Lamingtons 2.0

I wish, for myself, that I made lamingtons more often. My mother helps me make these and she always complains about the mess that I end up making in the kitchen. It is all her fault! 😉 

This is a classic recipe and I know practically every home has a lamington recipe. Where this one differs, is not in the ingredients but in the technicalities of making the lamington. It can be a nightmare to dip soft cake in warm chocolate syrup as the cake can very easily break. It is those pieces heavily soaked in syrup and rolled in coconut that are my favourite. Lamington scraps for me any day.

The recipe makes quite a large cake baked in an oven-sized roasting pan. I mostly end up halving the recipe and baking it in a 25cm square baking pan. For this recipe, I will list the ingredients to be baked in an oven roasting pan.

Lamingtons Ingredients

  • 250g butter/margarine at room temperature
  • 2 c of caster sugar
  • 4 large eggs
  • 3 c of cake flour
  • 3 tsps of baking powder
  • 1 c of milk
  • pinch of salt
  • 2-3 c of dessicated coconut
  • 6 c of icing sugar
  • 4 TB of cocoa powder
  • 65g of butter
  • 2/3c of water



  1. Preheat oven to 180 degrees Celsius.
  2. Grease and line the bottom of an oven roasting pan.
  3. In one bowl, measure out the flour, baking powder and salt. Use a whisk and lightly mix to combine all the ingredients and break down any lumps in the flour.
  4. In a mixing bowl measure out the butter and sugar. Using an electric mixer, beat until light, pale and creamy. Beat in eggs one at a time. Mixture will appear to split but will come together smoothly after beating well.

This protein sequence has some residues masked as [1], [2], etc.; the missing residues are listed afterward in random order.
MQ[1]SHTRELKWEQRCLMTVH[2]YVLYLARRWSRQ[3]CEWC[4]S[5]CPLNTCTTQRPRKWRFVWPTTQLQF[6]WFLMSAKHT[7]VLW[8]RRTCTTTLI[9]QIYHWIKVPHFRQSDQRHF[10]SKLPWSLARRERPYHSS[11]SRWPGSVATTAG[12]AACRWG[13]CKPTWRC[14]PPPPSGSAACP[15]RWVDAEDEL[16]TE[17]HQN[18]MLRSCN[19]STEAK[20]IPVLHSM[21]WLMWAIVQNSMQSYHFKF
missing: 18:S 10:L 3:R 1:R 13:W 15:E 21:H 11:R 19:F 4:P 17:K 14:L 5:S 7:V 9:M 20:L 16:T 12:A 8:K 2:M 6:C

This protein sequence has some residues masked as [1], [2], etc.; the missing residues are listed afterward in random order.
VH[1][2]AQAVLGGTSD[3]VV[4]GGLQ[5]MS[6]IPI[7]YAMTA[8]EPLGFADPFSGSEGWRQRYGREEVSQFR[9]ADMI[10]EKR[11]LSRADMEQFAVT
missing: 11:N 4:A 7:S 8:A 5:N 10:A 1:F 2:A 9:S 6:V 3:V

5. Add the flour mixture, alternating with the milk, to the creamed mixture in 3 batches. Start with the flour and then milk, and mix lightly in between each addition. End with the flour mixture and give a quick beat so that the cake batter is smooth.
  6. Pour into greased pan and bake for 30-35 minutes until the cake is well risen, golden brown and pulling away from the sides of the pan. Insert a toothpick/wooden skewer into the centre of the cake and if it comes out clean, then your cake is ready.
  7. Cool in pan for about 10 minutes before turning onto a wire rack to completely cool.
  8. Once the cake is completely cool, wrap it in cling wrap and keep in the fridge for an hour. The coldness of the fridge makes it easy to cut the cake into cubes and to dip the cakes in syrup.

Make the syrup:

  1. Sift icing sugar and cocoa into a large, flat saucepan. Turn the heat to low. Add butter and then add water gradually. Stir continuously until the sauce is smooth and thin enough for dipping.
  2. Lay out the coconut on a flat tray.
  3. Remove the cake from the fridge and cut into cubes. 
  4. I like using 2 forks to roll the cubes of cake.
  5. Make a production line for yourself. Arrange your lamington station so that you take a cube of cake, dip into the warm sauce, make sure the cake is completely coated in chocolate, turn it over to the coconut. Use your 2 folks to do all of this. If you find it easier to use 2 spoons, go ahead. I am quite sure someone may already have an easier way. I do my lamingtons this way as it makes sense to me. Gently roll the piece of cake so that it is coated on all sides with the coconut, and lay on a wire rack to dry.
  6. Watch your sauce. If you find it getting thick, turn the pan onto a low heat, stir and mix. If the mixture is still thick, add a small quantity of water, a tablespoon at a time.
  7. Be gentle when rolling your cake in the sauce otherwise the cubes will break.
  8. Do not leave the cubes of cake to sit in the sauce. The cake will become too heavy to lift out of the sauce, and this will increase the risk of breaking. 


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